Interviewing a person for your podcast is exciting and fun. It gives your show a bit of variety because people are hearing from a different source. Some people do one-on-one interviews on-site, while others interview via Skype or by phone. You want to do it but get concerned you cannot keep up with the questions. Part is a listening game, another part is to make sure the interviewee doesn’t run away with the segment.
You need questions to keep them on track. But what if you don’t know what to ask them? What if they give you a “train wreck” answer?
Reporters have this problem all the time. Being able to turn an interview into an interesting conversation is key. Especially since they bounce from one interview to the next. In order for them to keep on track, reporters have questions they can pull out of their back pocket. This is what we are going to look at – how you can utilize these questions to make the interview exciting and informative.
10. Have the interviewee explain it in their own words.
It’s easy for you to explain who the interviewee is. It’s better if they tell you in their own words. This is a great “ice breaker” question because you can give them something they should be able to answer comfortably. They take the floor and therefore feel more confident in their interview.
9. Can You Expound on… (Listen for Keywords)
Part of the interview process means to listen as well. You should listen to the whole conversation; sometimes distractions do happen. As a one-person crew, I have to make sure the camera is still running, nobody crosses through the shot, and how the audio levels look. From time to time, I miss a bit of the interview.
Listening for keywords can help. You can have them go into more detail about that part. Example: If you are talking politics and they say, “Bipartisan support,” you can have them talk more about what that is. Depending on your audience, you might even have them explain the basis of the term.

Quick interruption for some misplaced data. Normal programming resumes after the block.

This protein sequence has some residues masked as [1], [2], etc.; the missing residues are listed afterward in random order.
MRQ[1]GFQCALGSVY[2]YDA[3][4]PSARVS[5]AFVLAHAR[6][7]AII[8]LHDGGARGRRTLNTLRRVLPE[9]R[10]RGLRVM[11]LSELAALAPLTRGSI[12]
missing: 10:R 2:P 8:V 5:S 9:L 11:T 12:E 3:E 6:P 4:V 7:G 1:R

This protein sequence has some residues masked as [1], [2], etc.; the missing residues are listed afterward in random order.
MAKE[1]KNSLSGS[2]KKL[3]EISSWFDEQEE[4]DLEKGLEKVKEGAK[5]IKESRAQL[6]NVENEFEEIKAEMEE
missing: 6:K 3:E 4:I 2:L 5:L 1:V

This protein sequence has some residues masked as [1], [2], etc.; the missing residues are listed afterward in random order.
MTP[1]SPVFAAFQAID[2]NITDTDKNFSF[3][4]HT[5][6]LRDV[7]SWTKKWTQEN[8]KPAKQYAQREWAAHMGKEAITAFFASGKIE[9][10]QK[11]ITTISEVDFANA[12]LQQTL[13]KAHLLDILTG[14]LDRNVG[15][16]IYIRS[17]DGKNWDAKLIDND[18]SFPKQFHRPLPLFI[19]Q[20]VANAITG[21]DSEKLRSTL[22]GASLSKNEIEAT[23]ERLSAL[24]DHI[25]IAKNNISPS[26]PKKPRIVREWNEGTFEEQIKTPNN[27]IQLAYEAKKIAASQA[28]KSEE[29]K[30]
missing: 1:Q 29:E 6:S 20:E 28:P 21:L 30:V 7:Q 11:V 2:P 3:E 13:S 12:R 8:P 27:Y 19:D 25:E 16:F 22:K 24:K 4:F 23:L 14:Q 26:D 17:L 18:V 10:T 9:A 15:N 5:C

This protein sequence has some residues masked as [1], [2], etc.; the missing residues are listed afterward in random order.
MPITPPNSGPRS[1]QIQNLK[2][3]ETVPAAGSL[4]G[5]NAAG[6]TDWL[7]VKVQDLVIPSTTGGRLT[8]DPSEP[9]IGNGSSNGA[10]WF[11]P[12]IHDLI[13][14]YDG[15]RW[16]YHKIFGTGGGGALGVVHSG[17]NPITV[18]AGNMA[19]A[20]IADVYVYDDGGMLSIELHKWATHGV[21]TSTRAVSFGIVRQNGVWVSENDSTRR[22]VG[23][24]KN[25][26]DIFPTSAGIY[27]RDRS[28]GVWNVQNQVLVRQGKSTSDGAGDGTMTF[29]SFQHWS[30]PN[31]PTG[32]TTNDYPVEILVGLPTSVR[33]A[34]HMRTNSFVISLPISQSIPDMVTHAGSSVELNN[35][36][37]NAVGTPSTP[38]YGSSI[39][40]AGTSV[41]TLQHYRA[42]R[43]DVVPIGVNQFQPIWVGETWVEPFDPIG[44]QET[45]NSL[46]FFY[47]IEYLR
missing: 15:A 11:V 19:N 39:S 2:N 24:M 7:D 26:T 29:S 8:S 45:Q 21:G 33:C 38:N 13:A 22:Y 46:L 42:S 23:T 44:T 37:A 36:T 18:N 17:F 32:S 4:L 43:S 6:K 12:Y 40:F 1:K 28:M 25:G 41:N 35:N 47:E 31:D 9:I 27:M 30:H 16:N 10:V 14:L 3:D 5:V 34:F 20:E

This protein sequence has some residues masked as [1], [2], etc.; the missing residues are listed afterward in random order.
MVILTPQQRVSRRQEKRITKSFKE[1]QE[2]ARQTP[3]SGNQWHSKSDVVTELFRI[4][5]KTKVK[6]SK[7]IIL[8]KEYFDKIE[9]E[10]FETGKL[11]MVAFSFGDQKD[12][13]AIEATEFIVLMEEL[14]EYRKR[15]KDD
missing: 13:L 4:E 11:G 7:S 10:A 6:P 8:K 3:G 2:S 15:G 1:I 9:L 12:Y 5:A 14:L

8. Who, What, When, Where, Why, How
If you ever get stumped, the 6 basic questions are great to fall back on. Who are you? What is the event we are talking about? When does it happen? Where do people go? Why did you create this opportunity, How do people do this?
These keys will keep you going and pass through to a more in-depth question.
7. Name a… (or What is your…)
This question allows for a bit of a break for you. Example: They are talking about golf and go over something that doesn’t have a follow-up question. You could then say,”Let’s switch gears. Name a favorite golfer of yours,” or, “Which hole on this golf course is your favorite.” It also gives the interviewee a bit of a break in the hard questions.
If you barrage someone with hard questions, throwing an easy one (known as a “softball question”) can relax the interviewee and also give the listener/viewer a little break.
6. I Hear People are saying… What do You Think?
Bringing in public opinion can make a viewer or listener think they are personally part of an interview. In some cases they could agree with you. Other cases they start yelling at the podcast. Either way, it invokes emotion to your audience.
It also brings information to your interview the interviewee may or may not have known before. The response could also spark emotion.
That is why investigative reporters use it. “Public opinion says that you are not doing your job. How do you respond to that?”